It was great to be back in McCall ID where I spent four summers 50 years ago.
The first summer I was taken out West by my late college friend Jim Czarniecki, accompanied by high school buddy Rich Dryden. Rich and I were too late to sign on to the USFS but got jobs as a park rangers at the local Ponderosa State Park. Interestingly, my sophomore HS career recommendation came up with this career choice.
I then had three years fighting fires with McCall Helitack, with the first season starting on trail crew. I had ticked the box on the USFS application that I could ride a horse, so this is what I got. They quickly sussed me as a city kid when I walked up to the wrong side. My problems were compounded when I wrapped the rope for the mule train around the saddle horn instead of ‘around’ it. Head haunch Bob Derek chewed my ass, but I learned quickly.
The Dorris family of McCall was extremely kind to me, putting me up for these summers May-Sept. They had 13 kids so, as mom Mary said, I was just taking the place of those who’d left. It was like a 2-center holiday – flitting between Glasgow to study and McCall to fight forest fires. Some of the habits I left behind, like chewing tobacco in Idaho that didn’t really translate to Scotland.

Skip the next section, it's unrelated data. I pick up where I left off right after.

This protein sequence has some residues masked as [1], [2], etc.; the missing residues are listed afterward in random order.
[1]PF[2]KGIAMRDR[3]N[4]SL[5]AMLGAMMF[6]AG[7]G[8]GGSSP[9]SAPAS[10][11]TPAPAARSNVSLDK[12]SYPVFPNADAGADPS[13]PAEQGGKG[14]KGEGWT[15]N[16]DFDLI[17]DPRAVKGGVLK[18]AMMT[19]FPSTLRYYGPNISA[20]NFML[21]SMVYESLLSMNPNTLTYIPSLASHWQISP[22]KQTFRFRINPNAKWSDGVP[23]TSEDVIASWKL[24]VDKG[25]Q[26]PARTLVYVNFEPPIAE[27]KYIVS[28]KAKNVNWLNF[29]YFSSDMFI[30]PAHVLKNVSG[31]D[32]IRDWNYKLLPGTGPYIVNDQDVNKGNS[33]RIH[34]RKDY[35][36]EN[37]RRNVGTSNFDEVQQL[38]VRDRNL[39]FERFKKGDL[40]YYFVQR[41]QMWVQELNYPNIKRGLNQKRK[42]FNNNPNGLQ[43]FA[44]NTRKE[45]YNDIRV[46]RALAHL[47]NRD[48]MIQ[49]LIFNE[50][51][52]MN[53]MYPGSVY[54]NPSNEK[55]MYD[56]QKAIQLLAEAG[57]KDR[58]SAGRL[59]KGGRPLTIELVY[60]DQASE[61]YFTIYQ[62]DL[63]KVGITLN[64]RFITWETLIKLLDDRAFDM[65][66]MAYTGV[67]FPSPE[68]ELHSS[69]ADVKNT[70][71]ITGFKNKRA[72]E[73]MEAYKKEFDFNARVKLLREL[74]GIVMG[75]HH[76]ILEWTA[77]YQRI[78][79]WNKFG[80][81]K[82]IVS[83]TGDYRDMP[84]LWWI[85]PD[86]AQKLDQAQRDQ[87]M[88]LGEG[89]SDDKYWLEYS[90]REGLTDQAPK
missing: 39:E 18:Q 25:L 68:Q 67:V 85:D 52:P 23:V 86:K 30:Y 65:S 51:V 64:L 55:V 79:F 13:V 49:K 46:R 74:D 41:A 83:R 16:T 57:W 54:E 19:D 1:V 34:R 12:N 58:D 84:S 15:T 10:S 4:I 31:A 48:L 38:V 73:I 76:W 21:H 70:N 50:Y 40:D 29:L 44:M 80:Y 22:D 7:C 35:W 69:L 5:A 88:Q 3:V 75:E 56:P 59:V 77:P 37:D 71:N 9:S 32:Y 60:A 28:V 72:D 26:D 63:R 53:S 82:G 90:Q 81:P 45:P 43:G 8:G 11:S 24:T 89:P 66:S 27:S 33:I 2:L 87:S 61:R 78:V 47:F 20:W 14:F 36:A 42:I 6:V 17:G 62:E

I had great conversations over three days in McCall. I’d not met up with these folk for 50 years, but it was just like yesterday. The stories flowed, grown by the years. Jim Davis was my mentor for those years, three years older than me and already two tours in Vietnam behind him. Karen Dorris put me up, still grieving from the loss of her husband Rob.
I bugged Mike Dorris for 2 days to take me up. We flew up to Seven Devils to see the scenery and forest damage from both pine beetles and fires. I don’t recall the frequency of fires in my day. The USFS was into 100% suppression back then, so we were choppered out to put out a 1-tree lightning strike. Since then, some fires have been allowed to burn, and there is an on-going fight among conservationists, the USFS and commercial interests (loggers and tour companies) about both access and fire suppression. Mike’s father, Bill, was a man of few words – a couple that I do recall him speaking was to criticise the ‘forass service’. Like father, like son.
McCall itself remains the playground of Boise and has expanded beyond recognition. As I walked around, events flooded back, and I recalled with fondness the memories from this seminal period in my life and career. While I didn’t take the skills of sawyer and fighting a fire with a Pulaski into my business career, many of the lessons from the USFS and leading a team shaped my career.